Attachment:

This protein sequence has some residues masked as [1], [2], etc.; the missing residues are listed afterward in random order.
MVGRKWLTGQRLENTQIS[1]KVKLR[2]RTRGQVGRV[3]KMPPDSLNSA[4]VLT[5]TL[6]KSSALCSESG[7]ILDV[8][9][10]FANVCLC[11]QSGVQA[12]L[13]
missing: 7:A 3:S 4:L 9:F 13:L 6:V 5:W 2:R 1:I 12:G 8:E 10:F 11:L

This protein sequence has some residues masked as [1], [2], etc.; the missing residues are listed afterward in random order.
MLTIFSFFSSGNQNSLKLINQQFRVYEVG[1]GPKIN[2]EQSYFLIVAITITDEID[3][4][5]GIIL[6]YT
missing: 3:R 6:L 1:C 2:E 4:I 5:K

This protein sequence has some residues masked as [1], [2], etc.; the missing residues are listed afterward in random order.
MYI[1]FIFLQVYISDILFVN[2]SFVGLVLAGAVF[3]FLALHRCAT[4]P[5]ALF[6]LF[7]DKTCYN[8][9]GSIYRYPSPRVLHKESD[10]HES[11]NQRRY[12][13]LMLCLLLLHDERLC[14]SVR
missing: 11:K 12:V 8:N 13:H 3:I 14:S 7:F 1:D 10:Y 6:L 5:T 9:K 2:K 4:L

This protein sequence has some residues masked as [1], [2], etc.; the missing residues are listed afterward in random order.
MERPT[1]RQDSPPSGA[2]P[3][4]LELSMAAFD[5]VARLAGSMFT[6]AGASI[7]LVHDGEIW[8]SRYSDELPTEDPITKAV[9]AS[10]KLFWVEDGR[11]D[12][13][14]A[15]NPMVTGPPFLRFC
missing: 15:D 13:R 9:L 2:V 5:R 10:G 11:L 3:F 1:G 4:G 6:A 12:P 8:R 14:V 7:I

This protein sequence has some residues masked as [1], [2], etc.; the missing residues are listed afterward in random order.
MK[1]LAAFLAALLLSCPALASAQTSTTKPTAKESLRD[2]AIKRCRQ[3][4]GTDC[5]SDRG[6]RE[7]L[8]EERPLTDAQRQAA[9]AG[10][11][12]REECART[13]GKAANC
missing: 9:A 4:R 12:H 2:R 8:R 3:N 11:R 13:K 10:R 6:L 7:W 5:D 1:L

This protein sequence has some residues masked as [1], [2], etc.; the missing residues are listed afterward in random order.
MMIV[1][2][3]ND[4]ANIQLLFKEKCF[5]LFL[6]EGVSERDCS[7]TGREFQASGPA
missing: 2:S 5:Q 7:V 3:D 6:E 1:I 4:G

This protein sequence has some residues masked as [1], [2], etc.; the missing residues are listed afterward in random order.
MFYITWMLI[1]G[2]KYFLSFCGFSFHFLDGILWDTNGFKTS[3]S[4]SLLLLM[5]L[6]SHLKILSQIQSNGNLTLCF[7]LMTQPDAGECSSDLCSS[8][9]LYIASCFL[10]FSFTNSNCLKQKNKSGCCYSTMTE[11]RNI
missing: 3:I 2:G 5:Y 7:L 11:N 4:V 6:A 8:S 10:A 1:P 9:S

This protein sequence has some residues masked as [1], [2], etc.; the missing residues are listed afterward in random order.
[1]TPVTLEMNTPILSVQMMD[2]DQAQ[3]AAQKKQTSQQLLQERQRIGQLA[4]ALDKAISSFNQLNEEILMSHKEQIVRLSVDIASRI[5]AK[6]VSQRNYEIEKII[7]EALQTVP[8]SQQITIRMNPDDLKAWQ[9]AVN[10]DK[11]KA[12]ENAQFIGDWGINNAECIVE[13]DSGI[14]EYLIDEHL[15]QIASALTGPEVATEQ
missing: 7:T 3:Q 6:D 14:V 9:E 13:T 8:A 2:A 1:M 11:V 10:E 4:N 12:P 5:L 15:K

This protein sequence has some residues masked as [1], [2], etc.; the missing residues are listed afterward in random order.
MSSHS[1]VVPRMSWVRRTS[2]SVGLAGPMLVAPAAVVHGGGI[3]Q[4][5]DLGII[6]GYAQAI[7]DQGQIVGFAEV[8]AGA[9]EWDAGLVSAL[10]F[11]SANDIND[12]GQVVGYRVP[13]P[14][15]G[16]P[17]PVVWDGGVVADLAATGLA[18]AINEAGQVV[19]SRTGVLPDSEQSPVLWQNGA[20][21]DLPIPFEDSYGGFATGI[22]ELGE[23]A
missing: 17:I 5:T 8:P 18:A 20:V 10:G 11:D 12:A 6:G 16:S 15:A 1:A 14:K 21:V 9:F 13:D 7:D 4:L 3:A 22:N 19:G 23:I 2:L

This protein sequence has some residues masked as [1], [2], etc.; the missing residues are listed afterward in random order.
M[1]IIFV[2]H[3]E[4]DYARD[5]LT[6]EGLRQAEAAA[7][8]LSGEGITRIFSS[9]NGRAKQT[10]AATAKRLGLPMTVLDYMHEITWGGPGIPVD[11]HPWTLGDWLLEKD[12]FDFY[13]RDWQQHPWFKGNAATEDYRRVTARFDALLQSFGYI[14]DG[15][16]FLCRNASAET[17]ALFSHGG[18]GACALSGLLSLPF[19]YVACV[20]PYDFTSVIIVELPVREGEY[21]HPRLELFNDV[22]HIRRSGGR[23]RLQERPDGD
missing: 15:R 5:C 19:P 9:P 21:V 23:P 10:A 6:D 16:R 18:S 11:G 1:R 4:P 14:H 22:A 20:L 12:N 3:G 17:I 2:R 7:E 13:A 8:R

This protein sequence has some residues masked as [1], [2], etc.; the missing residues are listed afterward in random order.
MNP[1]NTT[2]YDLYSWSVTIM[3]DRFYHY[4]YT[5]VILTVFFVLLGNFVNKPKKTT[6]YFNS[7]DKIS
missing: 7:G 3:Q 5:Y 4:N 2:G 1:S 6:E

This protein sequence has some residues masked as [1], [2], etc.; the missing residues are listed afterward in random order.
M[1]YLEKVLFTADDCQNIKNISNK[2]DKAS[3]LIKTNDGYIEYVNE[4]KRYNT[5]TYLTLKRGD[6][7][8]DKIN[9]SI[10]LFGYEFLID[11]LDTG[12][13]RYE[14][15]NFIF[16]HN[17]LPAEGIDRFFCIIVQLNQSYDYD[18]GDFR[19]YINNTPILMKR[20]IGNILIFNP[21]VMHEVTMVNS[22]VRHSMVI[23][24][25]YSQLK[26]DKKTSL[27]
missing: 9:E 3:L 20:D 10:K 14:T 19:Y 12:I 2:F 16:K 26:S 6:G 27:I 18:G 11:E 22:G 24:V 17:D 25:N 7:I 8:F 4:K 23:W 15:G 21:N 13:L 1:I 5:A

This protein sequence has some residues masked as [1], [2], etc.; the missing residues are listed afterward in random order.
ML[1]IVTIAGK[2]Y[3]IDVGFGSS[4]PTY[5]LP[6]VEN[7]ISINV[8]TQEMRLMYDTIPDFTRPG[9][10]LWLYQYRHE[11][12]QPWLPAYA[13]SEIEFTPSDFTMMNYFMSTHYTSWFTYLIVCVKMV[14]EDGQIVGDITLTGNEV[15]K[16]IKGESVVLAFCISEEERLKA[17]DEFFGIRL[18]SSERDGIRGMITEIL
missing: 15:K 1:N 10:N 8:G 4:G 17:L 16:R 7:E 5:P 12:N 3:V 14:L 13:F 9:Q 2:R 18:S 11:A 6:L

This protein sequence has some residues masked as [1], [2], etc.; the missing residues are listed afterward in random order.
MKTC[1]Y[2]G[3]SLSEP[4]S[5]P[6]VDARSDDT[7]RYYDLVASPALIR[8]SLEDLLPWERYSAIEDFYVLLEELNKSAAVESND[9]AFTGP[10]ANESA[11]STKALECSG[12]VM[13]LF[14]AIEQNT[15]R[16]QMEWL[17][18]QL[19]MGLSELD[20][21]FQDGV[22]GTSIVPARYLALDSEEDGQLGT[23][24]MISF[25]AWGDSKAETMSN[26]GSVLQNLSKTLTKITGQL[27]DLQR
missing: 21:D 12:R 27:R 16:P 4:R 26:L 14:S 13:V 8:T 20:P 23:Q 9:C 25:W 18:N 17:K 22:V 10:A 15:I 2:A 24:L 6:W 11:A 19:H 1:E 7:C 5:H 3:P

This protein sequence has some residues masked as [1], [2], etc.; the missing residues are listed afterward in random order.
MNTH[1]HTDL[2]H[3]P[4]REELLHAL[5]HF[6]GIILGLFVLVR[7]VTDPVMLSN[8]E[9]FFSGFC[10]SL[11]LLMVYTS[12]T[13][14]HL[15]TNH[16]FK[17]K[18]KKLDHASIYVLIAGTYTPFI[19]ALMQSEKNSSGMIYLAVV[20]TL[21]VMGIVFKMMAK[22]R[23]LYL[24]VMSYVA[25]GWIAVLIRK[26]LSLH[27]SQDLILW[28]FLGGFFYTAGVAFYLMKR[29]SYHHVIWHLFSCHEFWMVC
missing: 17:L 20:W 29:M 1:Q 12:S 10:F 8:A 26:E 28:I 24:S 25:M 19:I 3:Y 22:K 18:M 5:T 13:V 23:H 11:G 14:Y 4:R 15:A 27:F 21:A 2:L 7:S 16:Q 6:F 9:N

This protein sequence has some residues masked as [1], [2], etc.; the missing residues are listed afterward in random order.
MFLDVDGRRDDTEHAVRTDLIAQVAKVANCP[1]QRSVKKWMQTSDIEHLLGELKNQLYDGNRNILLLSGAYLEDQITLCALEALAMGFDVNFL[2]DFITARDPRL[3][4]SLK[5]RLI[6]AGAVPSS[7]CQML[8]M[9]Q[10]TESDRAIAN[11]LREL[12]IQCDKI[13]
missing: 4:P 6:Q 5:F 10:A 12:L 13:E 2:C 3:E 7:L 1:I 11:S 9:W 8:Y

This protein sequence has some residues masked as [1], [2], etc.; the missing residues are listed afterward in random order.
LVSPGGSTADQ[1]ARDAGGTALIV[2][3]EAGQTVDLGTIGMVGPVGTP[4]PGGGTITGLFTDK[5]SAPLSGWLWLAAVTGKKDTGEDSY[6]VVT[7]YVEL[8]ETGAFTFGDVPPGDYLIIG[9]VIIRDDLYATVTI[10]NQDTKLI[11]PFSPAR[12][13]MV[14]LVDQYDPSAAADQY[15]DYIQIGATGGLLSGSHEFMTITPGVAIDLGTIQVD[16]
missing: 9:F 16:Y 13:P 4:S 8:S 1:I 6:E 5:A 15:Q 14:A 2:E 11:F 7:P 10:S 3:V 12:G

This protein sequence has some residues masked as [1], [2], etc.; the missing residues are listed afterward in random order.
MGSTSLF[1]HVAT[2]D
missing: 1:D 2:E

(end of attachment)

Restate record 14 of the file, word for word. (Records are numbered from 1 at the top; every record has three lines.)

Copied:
This protein sequence has some residues masked as [1], [2], etc.; the missing residues are listed afterward in random order.
MKTC[1]Y[2]G[3]SLSEP[4]S[5]P[6]VDARSDDT[7]RYYDLVASPALIR[8]SLEDLLPWERYSAIEDFYVLLEELNKSAAVESND[9]AFTGP[10]ANESA[11]STKALECSG[12]VM[13]LF[14]AIEQNT[15]R[16]QMEWL[17][18]QL[19]MGLSELD[20][21]FQDGV[22]GTSIVPARYLALDSEEDGQLGT[23][24]MISF[25]AWGDSKAETMSN[26]GSVLQNLSKTLTKITGQL[27]DLQR
missing: 21:D 12:R 27:R 16:P 4:R 26:L 14:S 13:V 8:T 20:P 23:Q 9:C 25:W 18:N 17:K 22:V 10:A 15:I 2:A 24:L 6:W 11:A 19:H 1:E 7:C 5:H 3:P